Melanoma antigen vaccines are a conceptually attractive approach to prevent or delay disease recurrence in patients with surgically resected malignant melanoma. However, the immunogenicity of current vaccines is relatively low. Cyclophosphamide, when given in low doses prior to antigen exposure, is an immunomodulator which has been shown to enhance both humoral and cellular antitumor responses in animals and humans. We conducted a prospective, randomized, clinical trial to study whether pretreatment with cyclophosphamide augments the immunogenicity of a polyvalent, allogeneic, melanoma antigen vaccine in patients with melanoma and low tumor burden.

Forty-five patients with resected stage II melanoma (regional metastases) were randomly allocated to treatment with melanoma vaccine or melanoma vaccine plus cyclophosphamide. All patients received the same dose and schedule of vaccine immunizations; those randomized to cyclophosphamide received 300 mg/m2 i.v. 3 days prior to each vaccine immunization. Cellular immune responses were evaluated by delayed-type hypersensitivity (DTH) skin reactivity to a test dose of vaccine at baseline (prior to treatment) and following the fourth immunization. Humoral immune responses were measured by sodium dodecyl sulfatepolyacrylamide gel electrophoresis and autoradiographic analysis of indirect immunoprecipitates of patients' sera at the same time points.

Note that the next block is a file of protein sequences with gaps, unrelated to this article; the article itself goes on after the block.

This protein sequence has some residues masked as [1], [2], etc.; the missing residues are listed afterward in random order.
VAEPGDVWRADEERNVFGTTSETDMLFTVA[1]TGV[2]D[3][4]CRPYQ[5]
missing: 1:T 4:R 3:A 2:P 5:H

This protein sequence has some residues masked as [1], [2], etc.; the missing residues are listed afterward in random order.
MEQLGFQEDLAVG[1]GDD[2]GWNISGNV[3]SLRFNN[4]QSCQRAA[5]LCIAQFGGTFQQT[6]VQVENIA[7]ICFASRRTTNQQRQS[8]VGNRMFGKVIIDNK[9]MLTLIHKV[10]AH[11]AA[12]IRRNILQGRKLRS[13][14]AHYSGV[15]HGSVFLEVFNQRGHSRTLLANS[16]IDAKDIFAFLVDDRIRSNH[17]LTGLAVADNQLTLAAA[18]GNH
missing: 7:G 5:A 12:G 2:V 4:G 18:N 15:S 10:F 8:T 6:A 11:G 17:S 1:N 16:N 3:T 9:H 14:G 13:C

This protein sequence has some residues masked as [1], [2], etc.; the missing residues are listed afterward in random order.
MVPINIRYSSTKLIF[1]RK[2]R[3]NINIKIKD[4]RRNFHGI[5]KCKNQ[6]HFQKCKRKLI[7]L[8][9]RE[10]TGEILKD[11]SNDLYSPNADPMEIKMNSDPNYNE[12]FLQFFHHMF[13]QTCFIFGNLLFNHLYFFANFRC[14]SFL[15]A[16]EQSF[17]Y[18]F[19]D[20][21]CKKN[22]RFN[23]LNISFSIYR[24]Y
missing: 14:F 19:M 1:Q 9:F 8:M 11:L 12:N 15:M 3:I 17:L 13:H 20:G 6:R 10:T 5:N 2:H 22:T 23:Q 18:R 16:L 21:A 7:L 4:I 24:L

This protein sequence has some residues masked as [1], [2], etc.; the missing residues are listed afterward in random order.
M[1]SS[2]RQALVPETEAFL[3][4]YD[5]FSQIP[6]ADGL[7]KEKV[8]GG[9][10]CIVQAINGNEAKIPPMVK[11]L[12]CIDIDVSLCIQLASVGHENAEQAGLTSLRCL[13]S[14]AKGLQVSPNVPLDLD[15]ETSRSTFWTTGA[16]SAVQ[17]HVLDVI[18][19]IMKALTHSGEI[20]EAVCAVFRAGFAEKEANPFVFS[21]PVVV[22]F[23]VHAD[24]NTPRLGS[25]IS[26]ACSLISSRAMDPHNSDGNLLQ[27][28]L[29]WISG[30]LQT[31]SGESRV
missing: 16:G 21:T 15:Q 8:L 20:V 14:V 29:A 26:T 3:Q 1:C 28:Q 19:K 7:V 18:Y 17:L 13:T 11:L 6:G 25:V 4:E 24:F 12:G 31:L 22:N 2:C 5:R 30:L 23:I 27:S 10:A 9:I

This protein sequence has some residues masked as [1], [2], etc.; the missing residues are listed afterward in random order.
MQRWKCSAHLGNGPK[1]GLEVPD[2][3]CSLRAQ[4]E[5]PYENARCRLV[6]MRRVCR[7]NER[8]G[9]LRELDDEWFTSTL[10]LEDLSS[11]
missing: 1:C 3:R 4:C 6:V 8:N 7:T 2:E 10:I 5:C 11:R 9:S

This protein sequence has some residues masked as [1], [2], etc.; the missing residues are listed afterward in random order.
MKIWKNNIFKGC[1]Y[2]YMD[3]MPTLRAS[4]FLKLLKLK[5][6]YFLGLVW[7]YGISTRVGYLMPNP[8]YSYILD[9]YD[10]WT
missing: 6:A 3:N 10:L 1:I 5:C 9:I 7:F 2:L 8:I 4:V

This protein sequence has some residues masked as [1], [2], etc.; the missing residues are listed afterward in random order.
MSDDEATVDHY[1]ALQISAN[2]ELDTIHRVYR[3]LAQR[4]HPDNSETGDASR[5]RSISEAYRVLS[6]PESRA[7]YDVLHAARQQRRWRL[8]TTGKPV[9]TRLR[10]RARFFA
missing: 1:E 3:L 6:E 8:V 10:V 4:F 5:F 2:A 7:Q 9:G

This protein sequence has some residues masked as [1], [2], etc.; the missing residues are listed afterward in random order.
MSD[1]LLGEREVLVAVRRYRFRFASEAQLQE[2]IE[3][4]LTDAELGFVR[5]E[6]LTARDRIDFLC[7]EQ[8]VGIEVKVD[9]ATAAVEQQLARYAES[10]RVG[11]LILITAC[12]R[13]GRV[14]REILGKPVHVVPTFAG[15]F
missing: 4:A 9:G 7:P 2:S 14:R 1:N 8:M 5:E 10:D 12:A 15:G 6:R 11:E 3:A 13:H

Twenty-four patients were randomized to cyclophosphamide pretreatment and 21 to vaccine alone; 22 and 18 patients were evaluable in each group, respectively.

Differences were statistically nonsignificant with respect to either cellular (DTH) or humoral (antibody) responses between the two groups. DTH responses were induced in 16 of 22 (73%) and 15 of 18 (83%) patients treated with cyclophosphamide plus vaccine and vaccine alone, respectively. The mean posttreatment augmentation in DTH response in the cyclophosphamide group was 9.5 mm, compared with 9.9 mm in the vaccine-only group. Eight of 12 (66%) cyclophosphamide-pretreated patients and 9 of 12 (75%) vaccine-only patients produced increased titers of antimelanoma antibodies following treatment. No differences were observed between the groups in disease-free or overall survival.

In summary, low-dose cyclophosphamide pretreatment failed to augment the immunogenicity of a polyvalent, allogeneic, melanoma vaccine in patients with completely resected early-stage melanoma.


Supported in part by USPHS Research Grants CA34358, P30CA16087, and AR39749 and by grants from the Rose M. Badgeley Trust, the Elsa U. Pardee Foundation, the Evans Foundation, and the Steven Taylor Memorial Fund.

This content is only available via PDF.